Jamie Gold Looks Back on the 2006 WSOP

Jamie Gold Looks Back on the 2006 WSOP

Jamie Gold Looks Back on the 2006 WSOP

In 2006, Jamie Gold became the biggest ever winner in WSOP Main Event history when he scooped $12 million for taking down the tournament everyone wants to win but so few do. Gold did so in dramatic style and can remember the whole experience like it was yesterday.

"I remember being both confident and nervous."

“I remember being both confident and nervous. I’d won a string of smaller events in California before the World Series of Poker, but it was my first WSOP Main Event.”

Gold had no Main Event experience but had played plenty of live poker practice, having sat down in tournaments featuring WSOP Main Event champions like Johnny Chan and Chris Ferguson. He was never taught poker specifics by any of those legends, but he watched them play a lot at close quarters. He credits that with helping his own game.

“I realized how much I needed to learn about the game. I learned that the educational part of the game was a never-ending process. They inspired me to work harder on my game and I admire and respect all the hard work of players that have accomplished such records in the game.”

Gold freely admits that, like all sensible poker players, he’s still learning and growing as a player. He has moments of play that he gets embarrassed by and he’s worked on making those moments less frequent. But he also told us that he feels his best poker has never been seen by anyone.

“My proudest moments are not often on camera; 99% of all the hands I play will never be seen by anyone. Its most important that I am playing my best and realize every mistake on my own, which I believe I do. It took me over ten years to get to that level of live play.”

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Gold’s style has famously been much-maligned, and it’s no coincidence that started right after he banked $12 million. But he believes some of that criticism was unfair and came as a result of viewers judging without knowing the full story.

“I think people often judge without the facts. The way it was presented [in 2006] was limited by television. It could be interpreted in a positive or negative way, so I understand. There have been ten times the amount of positive reactions as negative, so I’m grateful for that.”

Gold believes we now live in an age where viewers of poker coverage can accept limited information or abridged highlights shaped to fit a narrative.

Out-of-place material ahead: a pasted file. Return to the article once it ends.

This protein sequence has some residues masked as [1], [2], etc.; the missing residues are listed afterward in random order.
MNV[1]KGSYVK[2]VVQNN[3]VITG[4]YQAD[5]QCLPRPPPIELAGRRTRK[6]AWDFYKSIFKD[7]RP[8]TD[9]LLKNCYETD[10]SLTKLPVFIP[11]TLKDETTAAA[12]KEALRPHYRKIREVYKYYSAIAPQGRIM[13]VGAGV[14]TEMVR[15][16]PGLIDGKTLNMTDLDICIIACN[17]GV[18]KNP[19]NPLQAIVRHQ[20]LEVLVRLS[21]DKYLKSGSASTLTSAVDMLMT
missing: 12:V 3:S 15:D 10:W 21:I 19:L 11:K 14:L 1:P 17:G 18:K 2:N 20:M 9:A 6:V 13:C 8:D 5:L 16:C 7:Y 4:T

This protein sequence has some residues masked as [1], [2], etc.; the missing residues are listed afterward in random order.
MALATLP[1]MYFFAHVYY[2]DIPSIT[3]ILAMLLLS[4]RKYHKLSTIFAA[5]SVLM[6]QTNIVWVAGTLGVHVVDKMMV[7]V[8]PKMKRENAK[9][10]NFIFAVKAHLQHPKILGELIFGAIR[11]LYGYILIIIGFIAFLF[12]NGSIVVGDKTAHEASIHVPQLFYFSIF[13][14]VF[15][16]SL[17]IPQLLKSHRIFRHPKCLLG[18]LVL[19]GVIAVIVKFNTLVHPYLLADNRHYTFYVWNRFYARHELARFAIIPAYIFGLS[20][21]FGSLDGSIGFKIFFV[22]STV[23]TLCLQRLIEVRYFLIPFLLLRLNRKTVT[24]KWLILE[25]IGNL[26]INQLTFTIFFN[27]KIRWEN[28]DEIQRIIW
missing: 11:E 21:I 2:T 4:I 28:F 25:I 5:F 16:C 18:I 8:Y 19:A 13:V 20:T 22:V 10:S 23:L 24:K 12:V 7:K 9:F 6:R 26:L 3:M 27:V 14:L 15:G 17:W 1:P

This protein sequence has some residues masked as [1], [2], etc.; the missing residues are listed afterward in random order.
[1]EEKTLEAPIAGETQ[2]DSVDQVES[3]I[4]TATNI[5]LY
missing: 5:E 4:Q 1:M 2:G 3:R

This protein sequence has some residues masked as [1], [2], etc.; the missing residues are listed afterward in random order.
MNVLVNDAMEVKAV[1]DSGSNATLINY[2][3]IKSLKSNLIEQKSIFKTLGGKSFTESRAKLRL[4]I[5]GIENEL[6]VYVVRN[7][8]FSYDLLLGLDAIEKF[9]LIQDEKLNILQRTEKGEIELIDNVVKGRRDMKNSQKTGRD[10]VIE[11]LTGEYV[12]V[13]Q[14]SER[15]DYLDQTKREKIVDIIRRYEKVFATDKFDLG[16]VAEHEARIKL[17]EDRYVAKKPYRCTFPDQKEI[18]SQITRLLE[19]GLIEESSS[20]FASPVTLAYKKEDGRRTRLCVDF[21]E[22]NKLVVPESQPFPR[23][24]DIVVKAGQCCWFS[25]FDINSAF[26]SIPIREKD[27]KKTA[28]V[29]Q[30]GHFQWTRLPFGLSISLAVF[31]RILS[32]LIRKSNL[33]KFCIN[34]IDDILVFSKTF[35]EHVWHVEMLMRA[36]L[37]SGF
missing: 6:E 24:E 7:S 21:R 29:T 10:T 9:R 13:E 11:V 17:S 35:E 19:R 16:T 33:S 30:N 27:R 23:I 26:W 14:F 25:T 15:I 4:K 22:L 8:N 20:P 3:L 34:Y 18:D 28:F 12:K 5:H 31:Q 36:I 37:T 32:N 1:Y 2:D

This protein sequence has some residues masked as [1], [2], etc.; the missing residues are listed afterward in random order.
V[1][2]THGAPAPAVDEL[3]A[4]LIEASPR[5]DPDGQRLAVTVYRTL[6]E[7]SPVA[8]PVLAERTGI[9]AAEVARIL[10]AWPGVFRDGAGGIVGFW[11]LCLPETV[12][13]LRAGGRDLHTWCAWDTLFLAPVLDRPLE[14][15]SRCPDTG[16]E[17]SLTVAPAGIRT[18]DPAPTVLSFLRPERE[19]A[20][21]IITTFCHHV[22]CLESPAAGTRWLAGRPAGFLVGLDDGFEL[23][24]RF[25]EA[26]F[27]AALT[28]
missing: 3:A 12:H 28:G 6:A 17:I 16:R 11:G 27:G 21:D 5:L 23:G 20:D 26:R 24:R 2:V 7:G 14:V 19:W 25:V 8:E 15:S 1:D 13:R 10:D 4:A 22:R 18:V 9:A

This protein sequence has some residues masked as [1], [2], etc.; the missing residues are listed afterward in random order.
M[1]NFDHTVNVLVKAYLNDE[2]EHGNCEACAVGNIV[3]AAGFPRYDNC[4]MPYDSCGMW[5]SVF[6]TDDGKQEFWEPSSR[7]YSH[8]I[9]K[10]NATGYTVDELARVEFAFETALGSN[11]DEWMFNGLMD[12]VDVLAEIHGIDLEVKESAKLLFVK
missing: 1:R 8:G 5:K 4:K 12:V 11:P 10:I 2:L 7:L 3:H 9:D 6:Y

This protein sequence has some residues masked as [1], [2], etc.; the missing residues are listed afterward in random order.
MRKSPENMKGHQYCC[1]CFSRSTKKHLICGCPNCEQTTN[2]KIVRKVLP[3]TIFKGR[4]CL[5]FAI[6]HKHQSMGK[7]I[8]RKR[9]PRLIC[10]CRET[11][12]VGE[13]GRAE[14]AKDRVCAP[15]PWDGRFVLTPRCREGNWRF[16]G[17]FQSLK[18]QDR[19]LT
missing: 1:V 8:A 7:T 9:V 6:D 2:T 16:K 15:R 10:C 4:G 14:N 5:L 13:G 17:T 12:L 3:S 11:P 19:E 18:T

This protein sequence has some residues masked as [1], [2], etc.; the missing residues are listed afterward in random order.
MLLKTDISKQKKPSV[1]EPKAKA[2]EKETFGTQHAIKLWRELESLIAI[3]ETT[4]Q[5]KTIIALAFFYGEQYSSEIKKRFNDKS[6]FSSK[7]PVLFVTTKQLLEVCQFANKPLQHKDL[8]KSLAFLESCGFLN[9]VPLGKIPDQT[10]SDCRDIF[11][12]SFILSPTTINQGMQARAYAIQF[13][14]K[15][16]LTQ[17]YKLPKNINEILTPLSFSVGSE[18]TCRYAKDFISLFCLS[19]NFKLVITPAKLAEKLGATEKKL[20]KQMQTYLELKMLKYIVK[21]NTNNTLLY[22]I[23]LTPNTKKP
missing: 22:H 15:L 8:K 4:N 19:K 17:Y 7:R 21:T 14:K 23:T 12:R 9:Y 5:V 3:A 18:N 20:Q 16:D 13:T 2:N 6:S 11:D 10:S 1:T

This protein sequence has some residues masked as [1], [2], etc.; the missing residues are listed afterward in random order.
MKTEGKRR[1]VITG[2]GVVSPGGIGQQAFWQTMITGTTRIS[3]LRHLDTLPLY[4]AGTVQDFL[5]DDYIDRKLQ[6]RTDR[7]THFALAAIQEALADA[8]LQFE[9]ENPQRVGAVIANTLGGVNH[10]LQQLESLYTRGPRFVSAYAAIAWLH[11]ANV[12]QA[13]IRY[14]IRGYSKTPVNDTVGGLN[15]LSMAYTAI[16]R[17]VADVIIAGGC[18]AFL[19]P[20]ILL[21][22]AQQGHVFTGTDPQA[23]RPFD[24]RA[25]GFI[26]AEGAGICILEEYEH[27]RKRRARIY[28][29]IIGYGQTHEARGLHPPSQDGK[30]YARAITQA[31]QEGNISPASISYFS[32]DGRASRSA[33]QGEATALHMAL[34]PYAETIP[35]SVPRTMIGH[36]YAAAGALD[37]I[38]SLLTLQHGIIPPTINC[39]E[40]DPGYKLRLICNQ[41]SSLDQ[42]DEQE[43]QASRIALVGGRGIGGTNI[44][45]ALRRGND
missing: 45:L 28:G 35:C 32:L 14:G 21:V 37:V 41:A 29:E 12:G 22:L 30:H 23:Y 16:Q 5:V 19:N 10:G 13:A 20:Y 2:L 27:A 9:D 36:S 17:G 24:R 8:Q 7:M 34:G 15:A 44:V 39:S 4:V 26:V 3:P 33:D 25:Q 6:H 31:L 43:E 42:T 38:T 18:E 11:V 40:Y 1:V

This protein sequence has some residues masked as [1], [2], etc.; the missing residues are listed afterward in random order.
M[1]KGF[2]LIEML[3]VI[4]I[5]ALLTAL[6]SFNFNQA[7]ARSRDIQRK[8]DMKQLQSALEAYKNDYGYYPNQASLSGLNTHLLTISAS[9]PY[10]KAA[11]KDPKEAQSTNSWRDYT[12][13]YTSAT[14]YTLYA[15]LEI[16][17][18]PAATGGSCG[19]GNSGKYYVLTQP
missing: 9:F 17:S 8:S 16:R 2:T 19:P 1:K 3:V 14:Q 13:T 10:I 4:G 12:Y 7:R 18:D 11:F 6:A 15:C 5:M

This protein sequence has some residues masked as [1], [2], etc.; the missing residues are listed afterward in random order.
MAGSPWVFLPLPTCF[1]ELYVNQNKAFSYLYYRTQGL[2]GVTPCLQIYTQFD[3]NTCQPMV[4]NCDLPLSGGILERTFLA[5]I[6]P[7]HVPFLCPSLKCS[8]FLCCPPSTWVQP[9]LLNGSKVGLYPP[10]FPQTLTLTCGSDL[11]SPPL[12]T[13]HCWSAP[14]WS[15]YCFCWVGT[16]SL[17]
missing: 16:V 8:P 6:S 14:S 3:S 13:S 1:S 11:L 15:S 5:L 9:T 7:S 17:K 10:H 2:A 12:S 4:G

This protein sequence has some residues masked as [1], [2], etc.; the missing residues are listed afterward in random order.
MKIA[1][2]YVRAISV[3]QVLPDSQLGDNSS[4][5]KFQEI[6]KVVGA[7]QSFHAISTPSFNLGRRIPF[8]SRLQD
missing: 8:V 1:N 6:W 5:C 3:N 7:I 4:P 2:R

"I was only interested in flipping once, to try to get rid of Allen Cunningham, who seemed like the toughest opponent for me."

Many of Gold’s victories prior to his Main Event win were ‘not recorded’ according to the man himself and it’s true that reporters were hardly reporting on every $300-$1,000 dollar buy-in tournament at the time. But he shared his victory with those who knew how merited it truly was.

“My friends and family were fully aware and very proud and excited for me, and it was a wonderful time. I’m so fortunate to live a great life with exceptional, kind people around me.”

Jamie Gold will be back at the Rio this year to try to reclaim his crown. The prize money could go up after a steady climb in recent years. It’s unlikely to reach the heights of $12,000,000 however, and that prize money was all the players were talking about during the 2006 WSOP Main Event.

Jamie Gold

“With almost 9,000 players to get through, it was talked about at the beginning and end of every day. The mass media coverage was incredible then, the excitement around poker was at an all-time high. Everyone playing knew what was going on, it seemed.”

Gold famously eliminated seven of the eight players who made the final with him, and there were times that he looked unbeatable. He was aware of luck and the role it was playing at the time.

“You always know there is the element of luck that can either help you or take you down. I tried to minimize that as much as possible. I was only interested in flipping once, to try to get rid of Allen Cunningham, who seemed like the toughest opponent for me.”

Feeling like he was in the zone, Gold entered what he now calls a ‘flow state of play’ for his skill level at the time. He is adamant that he knew where he was at in just about every hand, and his confidence was through the Rio roof. After he won the tournament, however, he did very little celebrating.

“My dad had days to live, we didn’t know how long [he had], so I tried to spend as much time with him and my family as I could. I didn’t care to address much else.”

"the excitement around poker was at an all-time high. Everyone playing knew what was going on, it seemed."

Thirteen years on, Gold has become a successful businessman in later life, helping to discover artists like James Gandolfini and Jimmy Fallon. Although many people had a hand in their careers, Gold says he knew talent from meeting both men early and clearly loved advising them and inspiring other people to work with them and other artists. He has continued to give advice throughout his post-2006 career.

“I’m now advising companies on how to grow properly and be recognized as superstars in business and I’ve had the time and opportunity to help put on events and raise and donate money [to charity] it feels great and has an impact.”

If Gold wins gold again this summer, expect a feelgood story to be the headline after 50 years of the World Series of Poker.

Lead photo courtesy of flipchip/LasVegasVegas.com via Wikimedia.org.

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  • Jamie Gold reflects on winning $12 million by taking down the 2006 WSOP Main Event.

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